When you're making your list of the worst Democrats of the decade, put Dick Gephardt close to the top. A lot of the mistrust between the Democratic base and the Congressional leadership over the past five years is just the bill for things Gephardt broke. His grand moment of treachery came in 2002, where he wrote the Iraq War Resolution with Dennis Hastert, undercut antiwar Democrats and moderates who wanted more safeguards in the legislation and pushed the thing through the House. The version of that legislation which passed the Senate had Joe Lieberman in the Gephardt role as Democratic co-sponsor.
That's the founding painful memory of the left-wing blogosphere. Amid the shock of November 2004, the fact that Pelosi and Reid replaced Gephardt and Daschle wasn't fully appreciated as a new direction. But the new management has done quite well, blocking Social Security privatization, winning bushels of House and Senate seats in 2006 and 2008, passing a big stimulus bill this year, and now getting health care reform through every committee. It's one of the reasons I'm such a huge fan of Nancy Pelosi -- when you've seen the devil, you'll know what an angel she is.
Via Matt, Sebastian Jones' article in The Nation details how Gephardt is using his new career as a corporate lobbyist to betray Democrats in new ways. He's lobbying for a coal company that funds climate change denialists, "Professional Employment Organizations" that allow employers to split employees in the same workplace between several different subcontractors so they can't unionize effectively, and pharmaceutical companies that want to keep generic drugs off the market. Back in April he was telling people that universal health care couldn't pass this year and Democrats should think smaller. I'm glad that the guy retired from the Congressional leadership, but I wish that meant that he was off playing video games somewhere instead of lobbying against progressive interests. (Though if he was playing first-person-shooters, he'd probably just go around teamkilling.)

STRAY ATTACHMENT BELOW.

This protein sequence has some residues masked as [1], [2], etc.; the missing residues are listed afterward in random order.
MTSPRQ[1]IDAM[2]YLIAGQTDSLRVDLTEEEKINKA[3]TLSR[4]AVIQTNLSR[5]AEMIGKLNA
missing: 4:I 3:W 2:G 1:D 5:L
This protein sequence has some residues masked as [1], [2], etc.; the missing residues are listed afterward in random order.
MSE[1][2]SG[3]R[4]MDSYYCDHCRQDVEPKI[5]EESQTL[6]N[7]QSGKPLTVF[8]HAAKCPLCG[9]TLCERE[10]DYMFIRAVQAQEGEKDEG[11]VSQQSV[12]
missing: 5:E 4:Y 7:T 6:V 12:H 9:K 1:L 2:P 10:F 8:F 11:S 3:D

I agree that Pelosi is a huge improvement over Gephardt. She has been much more effective at holding the caucus together and sticking up for progressive principles, as both Minority Leader and as Speaker. I am still not convinced of Reid's effectiveness. He seems a bit more willing than Daschle to block Republican initiatives, but it's not clear how well he can push through important legislation. I'll be happy to change my mind if he manages to pass universal health care and a real climate change plan.
Why do weirdos on our side go after Pelosi, anyway? Compared to Reid, she's Batman.
I used to be a Gephardt fan, once upon a time. He at least appeared to be on the side of the working stiff.
Needless to say, his 2002 betrayal (it's hard to call it anything less) changed my mind about him in general - but I still figured he was an intrinsically pro-worker guy.
Boy howdy, was I wrong about that. What a worthless schmuck.
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